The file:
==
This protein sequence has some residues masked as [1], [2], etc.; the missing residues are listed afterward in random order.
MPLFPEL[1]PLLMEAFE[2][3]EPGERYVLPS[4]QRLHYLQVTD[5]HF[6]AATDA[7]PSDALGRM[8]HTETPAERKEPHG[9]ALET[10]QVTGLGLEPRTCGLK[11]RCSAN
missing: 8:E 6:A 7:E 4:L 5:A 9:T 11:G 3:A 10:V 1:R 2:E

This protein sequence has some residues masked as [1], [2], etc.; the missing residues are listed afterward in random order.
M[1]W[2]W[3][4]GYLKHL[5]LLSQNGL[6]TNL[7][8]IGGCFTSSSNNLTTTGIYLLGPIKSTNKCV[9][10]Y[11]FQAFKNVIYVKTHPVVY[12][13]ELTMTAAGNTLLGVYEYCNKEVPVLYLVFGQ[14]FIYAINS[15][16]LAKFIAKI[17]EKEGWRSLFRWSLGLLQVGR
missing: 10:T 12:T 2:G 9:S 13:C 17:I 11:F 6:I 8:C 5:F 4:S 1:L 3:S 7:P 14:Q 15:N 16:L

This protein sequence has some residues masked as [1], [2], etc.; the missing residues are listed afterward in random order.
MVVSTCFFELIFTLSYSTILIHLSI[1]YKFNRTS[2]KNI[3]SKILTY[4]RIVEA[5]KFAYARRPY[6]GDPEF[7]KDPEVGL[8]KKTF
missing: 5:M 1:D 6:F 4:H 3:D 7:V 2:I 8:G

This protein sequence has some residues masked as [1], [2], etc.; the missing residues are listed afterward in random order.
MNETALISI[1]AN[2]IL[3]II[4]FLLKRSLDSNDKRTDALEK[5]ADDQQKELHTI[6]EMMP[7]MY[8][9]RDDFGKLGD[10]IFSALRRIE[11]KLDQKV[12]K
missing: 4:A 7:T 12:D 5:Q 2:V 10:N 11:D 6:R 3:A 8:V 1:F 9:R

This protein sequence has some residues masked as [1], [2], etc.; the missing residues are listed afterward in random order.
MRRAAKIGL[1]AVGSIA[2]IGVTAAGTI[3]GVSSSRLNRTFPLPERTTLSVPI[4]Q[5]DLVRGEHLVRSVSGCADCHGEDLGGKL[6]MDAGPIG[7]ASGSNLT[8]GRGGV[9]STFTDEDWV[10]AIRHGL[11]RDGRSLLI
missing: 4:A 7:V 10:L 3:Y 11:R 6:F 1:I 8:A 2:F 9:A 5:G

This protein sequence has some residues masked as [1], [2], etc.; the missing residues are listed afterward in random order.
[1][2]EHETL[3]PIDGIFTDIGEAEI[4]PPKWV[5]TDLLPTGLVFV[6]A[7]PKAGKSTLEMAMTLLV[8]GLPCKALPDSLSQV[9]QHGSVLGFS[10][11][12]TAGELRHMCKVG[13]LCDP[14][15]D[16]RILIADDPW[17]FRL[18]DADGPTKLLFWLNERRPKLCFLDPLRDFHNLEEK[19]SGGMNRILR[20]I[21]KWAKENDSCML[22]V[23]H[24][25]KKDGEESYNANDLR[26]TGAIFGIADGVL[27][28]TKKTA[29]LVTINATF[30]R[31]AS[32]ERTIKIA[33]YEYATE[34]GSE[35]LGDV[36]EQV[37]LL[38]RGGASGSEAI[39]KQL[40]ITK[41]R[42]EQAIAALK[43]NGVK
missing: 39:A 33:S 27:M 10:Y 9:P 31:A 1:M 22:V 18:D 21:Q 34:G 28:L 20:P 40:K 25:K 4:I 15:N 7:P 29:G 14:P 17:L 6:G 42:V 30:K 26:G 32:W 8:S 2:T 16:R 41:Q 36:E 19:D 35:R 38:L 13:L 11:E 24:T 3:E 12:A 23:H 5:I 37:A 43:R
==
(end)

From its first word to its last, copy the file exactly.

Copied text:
This protein sequence has some residues masked as [1], [2], etc.; the missing residues are listed afterward in random order.
MPLFPEL[1]PLLMEAFE[2][3]EPGERYVLPS[4]QRLHYLQVTD[5]HF[6]AATDA[7]PSDALGRM[8]HTETPAERKEPHG[9]ALET[10]QVTGLGLEPRTCGLK[11]RCSAN
missing: 8:E 6:A 7:E 4:L 5:A 9:T 11:G 3:A 10:V 1:R 2:E

This protein sequence has some residues masked as [1], [2], etc.; the missing residues are listed afterward in random order.
M[1]W[2]W[3][4]GYLKHL[5]LLSQNGL[6]TNL[7][8]IGGCFTSSSNNLTTTGIYLLGPIKSTNKCV[9][10]Y[11]FQAFKNVIYVKTHPVVY[12][13]ELTMTAAGNTLLGVYEYCNKEVPVLYLVFGQ[14]FIYAINS[15][16]LAKFIAKI[17]EKEGWRSLFRWSLGLLQVGR
missing: 10:T 12:T 2:G 9:S 13:C 17:I 11:F 6:I 8:C 5:F 4:S 1:L 3:S 7:P 14:Q 15:N 16:L

This protein sequence has some residues masked as [1], [2], etc.; the missing residues are listed afterward in random order.
MVVSTCFFELIFTLSYSTILIHLSI[1]YKFNRTS[2]KNI[3]SKILTY[4]RIVEA[5]KFAYARRPY[6]GDPEF[7]KDPEVGL[8]KKTF
missing: 5:M 1:D 6:F 4:H 3:D 7:V 2:I 8:G

This protein sequence has some residues masked as [1], [2], etc.; the missing residues are listed afterward in random order.
MNETALISI[1]AN[2]IL[3]II[4]FLLKRSLDSNDKRTDALEK[5]ADDQQKELHTI[6]EMMP[7]MY[8][9]RDDFGKLGD[10]IFSALRRIE[11]KLDQKV[12]K
missing: 4:A 7:T 12:D 5:Q 2:V 10:N 11:D 6:R 3:A 8:V 1:F 9:R

This protein sequence has some residues masked as [1], [2], etc.; the missing residues are listed afterward in random order.
MRRAAKIGL[1]AVGSIA[2]IGVTAAGTI[3]GVSSSRLNRTFPLPERTTLSVPI[4]Q[5]DLVRGEHLVRSVSGCADCHGEDLGGKL[6]MDAGPIG[7]ASGSNLT[8]GRGGV[9]STFTDEDWV[10]AIRHGL[11]RDGRSLLI
missing: 4:A 7:V 10:L 3:Y 11:R 6:F 1:I 8:A 2:F 9:A 5:G

This protein sequence has some residues masked as [1], [2], etc.; the missing residues are listed afterward in random order.
[1][2]EHETL[3]PIDGIFTDIGEAEI[4]PPKWV[5]TDLLPTGLVFV[6]A[7]PKAGKSTLEMAMTLLV[8]GLPCKALPDSLSQV[9]QHGSVLGFS[10][11][12]TAGELRHMCKVG[13]LCDP[14][15]D[16]RILIADDPW[17]FRL[18]DADGPTKLLFWLNERRPKLCFLDPLRDFHNLEEK[19]SGGMNRILR[20]I[21]KWAKENDSCML[22]V[23]H[24][25]KKDGEESYNANDLR[26]TGAIFGIADGVL[27][28]TKKTA[29]LVTINATF[30]R[31]AS[32]ERTIKIA[33]YEYATE[34]GSE[35]LGDV[36]EQV[37]LL[38]RGGASGSEAI[39]KQL[40]ITK[41]R[42]EQAIAALK[43]NGVK
missing: 39:A 33:S 27:M 10:Y 9:P 31:A 1:M 22:V 18:D 21:Q 34:G 28:L 20:P 40:K 25:K 4:I 15:N 7:P 29:G 14:P 17:L 6:G 42:V 30:K 26:G 32:W 8:S 2:T 16:R 41:Q 36:E 19:D 35:R 38:L 13:L 11:E 24:T 3:E 12:A 23:H 5:I 37:A 43:R